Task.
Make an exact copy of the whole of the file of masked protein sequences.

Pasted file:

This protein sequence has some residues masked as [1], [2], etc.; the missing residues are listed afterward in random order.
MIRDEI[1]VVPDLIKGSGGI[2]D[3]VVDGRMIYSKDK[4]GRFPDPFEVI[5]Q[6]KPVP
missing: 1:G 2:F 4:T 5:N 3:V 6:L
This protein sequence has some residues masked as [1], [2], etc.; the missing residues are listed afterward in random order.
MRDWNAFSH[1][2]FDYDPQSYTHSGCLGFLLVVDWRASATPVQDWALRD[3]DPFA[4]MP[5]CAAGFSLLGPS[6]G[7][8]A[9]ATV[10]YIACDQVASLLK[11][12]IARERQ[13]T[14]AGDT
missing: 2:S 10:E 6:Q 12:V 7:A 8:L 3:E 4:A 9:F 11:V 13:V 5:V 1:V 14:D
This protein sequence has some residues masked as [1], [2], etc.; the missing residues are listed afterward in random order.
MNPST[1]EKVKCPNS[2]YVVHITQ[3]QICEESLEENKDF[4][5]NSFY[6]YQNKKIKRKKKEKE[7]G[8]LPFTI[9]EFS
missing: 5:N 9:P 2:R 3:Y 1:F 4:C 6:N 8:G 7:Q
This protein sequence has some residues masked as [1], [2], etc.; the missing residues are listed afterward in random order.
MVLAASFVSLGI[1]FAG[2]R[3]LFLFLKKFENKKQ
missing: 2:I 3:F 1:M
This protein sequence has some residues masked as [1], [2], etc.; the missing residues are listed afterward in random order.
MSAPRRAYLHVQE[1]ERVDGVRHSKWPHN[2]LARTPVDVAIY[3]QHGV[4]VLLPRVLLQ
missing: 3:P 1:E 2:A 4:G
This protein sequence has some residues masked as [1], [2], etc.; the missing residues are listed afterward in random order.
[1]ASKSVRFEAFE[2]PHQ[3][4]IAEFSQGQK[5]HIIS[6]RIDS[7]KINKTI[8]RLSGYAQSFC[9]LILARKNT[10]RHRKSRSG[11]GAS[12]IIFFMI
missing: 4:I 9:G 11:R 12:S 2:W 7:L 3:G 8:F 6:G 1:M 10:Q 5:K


This protein sequence has some residues masked as [1], [2], etc.; the missing residues are listed afterward in random order.
MIRDEI[1]VVPDLIKGSGGI[2]D[3]VVDGRMIYSKDK[4]GRFPDPFEVI[5]Q[6]KPVP
missing: 1:G 2:F 4:T 5:N 3:V 6:L
This protein sequence has some residues masked as [1], [2], etc.; the missing residues are listed afterward in random order.
MRDWNAFSH[1][2]FDYDPQSYTHSGCLGFLLVVDWRASATPVQDWALRD[3]DPFA[4]MP[5]CAAGFSLLGPS[6]G[7][8]A[9]ATV[10]YIACDQVASLLK[11][12]IARERQ[13]T[14]AGDT
missing: 2:S 10:E 6:Q 12:V 7:A 8:L 3:E 4:A 9:F 11:V 13:V 5:V 1:V 14:D
This protein sequence has some residues masked as [1], [2], etc.; the missing residues are listed afterward in random order.
MNPST[1]EKVKCPNS[2]YVVHITQ[3]QICEESLEENKDF[4][5]NSFY[6]YQNKKIKRKKKEKE[7]G[8]LPFTI[9]EFS
missing: 5:N 9:P 2:R 3:Y 1:F 4:C 6:N 8:G 7:Q
This protein sequence has some residues masked as [1], [2], etc.; the missing residues are listed afterward in random order.
MVLAASFVSLGI[1]FAG[2]R[3]LFLFLKKFENKKQ
missing: 2:I 3:F 1:M
This protein sequence has some residues masked as [1], [2], etc.; the missing residues are listed afterward in random order.
MSAPRRAYLHVQE[1]ERVDGVRHSKWPHN[2]LARTPVDVAIY[3]QHGV[4]VLLPRVLLQ
missing: 3:P 1:E 2:A 4:G
This protein sequence has some residues masked as [1], [2], etc.; the missing residues are listed afterward in random order.
[1]ASKSVRFEAFE[2]PHQ[3][4]IAEFSQGQK[5]HIIS[6]RIDS[7]KINKTI[8]RLSGYAQSFC[9]LILARKNT[10]RHRKSRSG[11]GAS[12]IIFFMI
missing: 4:I 9:G 11:R 12:S 2:W 7:L 3:G 8:F 6:G 1:M 10:Q 5:K